Carbon oxidation state as a metric for describing the chemistry of atmospheric organic aerosol

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A detailed understanding of the sources, transformations, and fates of organic species in the environment is crucial because of the central roles that organics play in human health, biogeochemical cycles, and Earth's climate. However, such an understanding is hindered by the immense chemical complexity of environmental mixtures of organics; for example, atmospheric organic aerosol consists of at least thousands of individual compounds, all of which likely evolve chemically over their atmospheric lifetimes. Here we demonstrate the utility of describing organic aerosol (and other complex organic mixtures) in terms of average carbon oxidation state (OSC), a quantity that always increases with ... continued below

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Technology, Massachusetts Institute of; Kroll, Jesse H.; Donahue, Neil M.; Jimenez, Jose L.; Kessler, Sean H.; Canagaratna, Manjula R. et al. November 5, 2010.

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A detailed understanding of the sources, transformations, and fates of organic species in the environment is crucial because of the central roles that organics play in human health, biogeochemical cycles, and Earth's climate. However, such an understanding is hindered by the immense chemical complexity of environmental mixtures of organics; for example, atmospheric organic aerosol consists of at least thousands of individual compounds, all of which likely evolve chemically over their atmospheric lifetimes. Here we demonstrate the utility of describing organic aerosol (and other complex organic mixtures) in terms of average carbon oxidation state (OSC), a quantity that always increases with oxidation, and is readily measured using state-of-the-art analytical techniques. Field and laboratory measurements of OSC , using several such techniques, constrain the chemical properties of the organics and demonstrate that the formation and evolution of organic aerosol involves simultaneous changes to both carbon oxidation state and carbon number (nC).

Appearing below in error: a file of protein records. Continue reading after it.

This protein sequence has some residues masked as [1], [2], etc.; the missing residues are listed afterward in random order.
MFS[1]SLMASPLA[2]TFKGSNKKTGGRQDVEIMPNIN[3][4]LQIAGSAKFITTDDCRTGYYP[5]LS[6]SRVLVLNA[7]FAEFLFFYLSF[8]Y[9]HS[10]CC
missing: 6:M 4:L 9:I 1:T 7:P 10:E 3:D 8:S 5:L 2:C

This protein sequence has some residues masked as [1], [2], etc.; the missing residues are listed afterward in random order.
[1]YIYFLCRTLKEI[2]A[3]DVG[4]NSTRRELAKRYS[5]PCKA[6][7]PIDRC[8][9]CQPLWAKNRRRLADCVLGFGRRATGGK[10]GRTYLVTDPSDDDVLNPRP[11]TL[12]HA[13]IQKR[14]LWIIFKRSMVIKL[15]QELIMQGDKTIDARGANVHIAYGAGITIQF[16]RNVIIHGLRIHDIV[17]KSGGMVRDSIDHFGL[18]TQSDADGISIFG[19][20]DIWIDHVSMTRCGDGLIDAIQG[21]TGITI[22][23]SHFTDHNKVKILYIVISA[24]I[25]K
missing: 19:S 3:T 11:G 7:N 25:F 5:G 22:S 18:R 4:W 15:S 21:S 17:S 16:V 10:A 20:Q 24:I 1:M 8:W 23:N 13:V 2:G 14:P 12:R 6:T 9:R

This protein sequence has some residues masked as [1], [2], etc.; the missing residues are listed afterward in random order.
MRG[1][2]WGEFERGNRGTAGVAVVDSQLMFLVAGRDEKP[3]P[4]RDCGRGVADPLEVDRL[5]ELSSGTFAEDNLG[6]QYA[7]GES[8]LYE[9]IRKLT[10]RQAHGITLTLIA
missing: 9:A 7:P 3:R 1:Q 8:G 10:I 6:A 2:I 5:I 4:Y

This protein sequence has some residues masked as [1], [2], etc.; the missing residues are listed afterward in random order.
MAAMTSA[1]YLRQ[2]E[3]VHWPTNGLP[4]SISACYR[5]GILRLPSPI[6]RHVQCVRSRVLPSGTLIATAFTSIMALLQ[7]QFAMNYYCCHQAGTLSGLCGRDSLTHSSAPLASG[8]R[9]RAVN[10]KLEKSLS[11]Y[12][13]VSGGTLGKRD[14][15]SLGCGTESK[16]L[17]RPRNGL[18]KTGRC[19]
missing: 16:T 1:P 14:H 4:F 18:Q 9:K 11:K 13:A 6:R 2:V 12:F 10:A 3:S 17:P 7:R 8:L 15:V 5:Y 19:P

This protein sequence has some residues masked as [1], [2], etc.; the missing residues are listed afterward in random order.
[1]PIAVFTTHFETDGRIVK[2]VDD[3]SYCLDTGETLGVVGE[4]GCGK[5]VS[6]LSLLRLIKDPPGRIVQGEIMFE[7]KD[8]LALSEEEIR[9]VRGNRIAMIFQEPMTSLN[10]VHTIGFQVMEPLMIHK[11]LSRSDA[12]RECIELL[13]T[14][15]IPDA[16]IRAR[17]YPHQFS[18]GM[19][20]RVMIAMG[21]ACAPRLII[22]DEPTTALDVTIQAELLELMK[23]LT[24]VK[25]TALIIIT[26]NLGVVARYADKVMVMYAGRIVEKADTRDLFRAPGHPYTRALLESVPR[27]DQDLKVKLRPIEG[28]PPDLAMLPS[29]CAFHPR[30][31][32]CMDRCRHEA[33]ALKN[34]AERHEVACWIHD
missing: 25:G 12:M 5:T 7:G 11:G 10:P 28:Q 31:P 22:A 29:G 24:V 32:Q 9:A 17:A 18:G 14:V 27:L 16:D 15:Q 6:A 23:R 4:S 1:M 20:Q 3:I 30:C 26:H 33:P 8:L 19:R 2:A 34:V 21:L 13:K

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  • Journal Name: Nature Chemistry

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  • Report No.: LBNL-4394E
  • Grant Number: DE-AC02-05CH11231
  • Office of Scientific & Technical Information Report Number: 1011106
  • Archival Resource Key: ark:/67531/metadc836847

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  • November 5, 2010

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  • May 19, 2016, 3:16 p.m.

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  • July 26, 2016, 3:50 p.m.

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Technology, Massachusetts Institute of; Kroll, Jesse H.; Donahue, Neil M.; Jimenez, Jose L.; Kessler, Sean H.; Canagaratna, Manjula R. et al. Carbon oxidation state as a metric for describing the chemistry of atmospheric organic aerosol, article, November 5, 2010; Berkeley, California. (digital.library.unt.edu/ark:/67531/metadc836847/: accessed April 20, 2018), University of North Texas Libraries, Digital Library, digital.library.unt.edu; crediting UNT Libraries Government Documents Department.